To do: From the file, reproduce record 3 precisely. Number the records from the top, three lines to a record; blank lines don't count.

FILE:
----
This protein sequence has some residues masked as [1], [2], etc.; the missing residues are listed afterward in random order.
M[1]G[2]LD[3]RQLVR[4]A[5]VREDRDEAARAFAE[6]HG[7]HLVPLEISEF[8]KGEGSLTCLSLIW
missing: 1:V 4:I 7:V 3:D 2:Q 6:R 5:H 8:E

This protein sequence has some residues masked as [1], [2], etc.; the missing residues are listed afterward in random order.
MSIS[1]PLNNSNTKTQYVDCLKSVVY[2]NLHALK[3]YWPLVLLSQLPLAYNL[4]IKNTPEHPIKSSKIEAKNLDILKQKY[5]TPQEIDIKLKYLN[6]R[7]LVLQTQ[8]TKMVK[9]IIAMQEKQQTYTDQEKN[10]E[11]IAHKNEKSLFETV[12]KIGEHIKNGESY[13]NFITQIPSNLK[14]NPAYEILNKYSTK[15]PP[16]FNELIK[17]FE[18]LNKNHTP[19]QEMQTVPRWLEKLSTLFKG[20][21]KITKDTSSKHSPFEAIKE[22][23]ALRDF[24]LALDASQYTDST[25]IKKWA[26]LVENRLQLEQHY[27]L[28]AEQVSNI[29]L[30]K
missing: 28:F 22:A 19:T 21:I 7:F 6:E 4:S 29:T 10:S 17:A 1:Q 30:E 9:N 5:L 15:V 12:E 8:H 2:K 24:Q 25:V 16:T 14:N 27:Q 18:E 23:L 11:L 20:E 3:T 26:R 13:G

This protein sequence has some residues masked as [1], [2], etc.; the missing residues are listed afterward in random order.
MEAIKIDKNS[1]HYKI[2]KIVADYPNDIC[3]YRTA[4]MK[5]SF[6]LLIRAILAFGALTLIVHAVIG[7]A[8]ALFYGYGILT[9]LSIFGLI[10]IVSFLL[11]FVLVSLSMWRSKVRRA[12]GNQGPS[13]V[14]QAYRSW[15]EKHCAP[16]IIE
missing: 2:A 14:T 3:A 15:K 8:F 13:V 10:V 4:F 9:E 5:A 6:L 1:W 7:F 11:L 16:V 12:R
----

This protein sequence has some residues masked as [1], [2], etc.; the missing residues are listed afterward in random order.
MEAIKIDKNS[1]HYKI[2]KIVADYPNDIC[3]YRTA[4]MK[5]SF[6]LLIRAILAFGALTLIVHAVIG[7]A[8]ALFYGYGILT[9]LSIFGLI[10]IVSFLL[11]FVLVSLSMWRSKVRRA[12]GNQGPS[13]V[14]QAYRSW[15]EKHCAP[16]IIE
missing: 2:A 14:T 3:A 15:K 8:F 13:V 10:V 4:F 9:E 5:A 6:L 1:W 7:F 11:L 16:V 12:R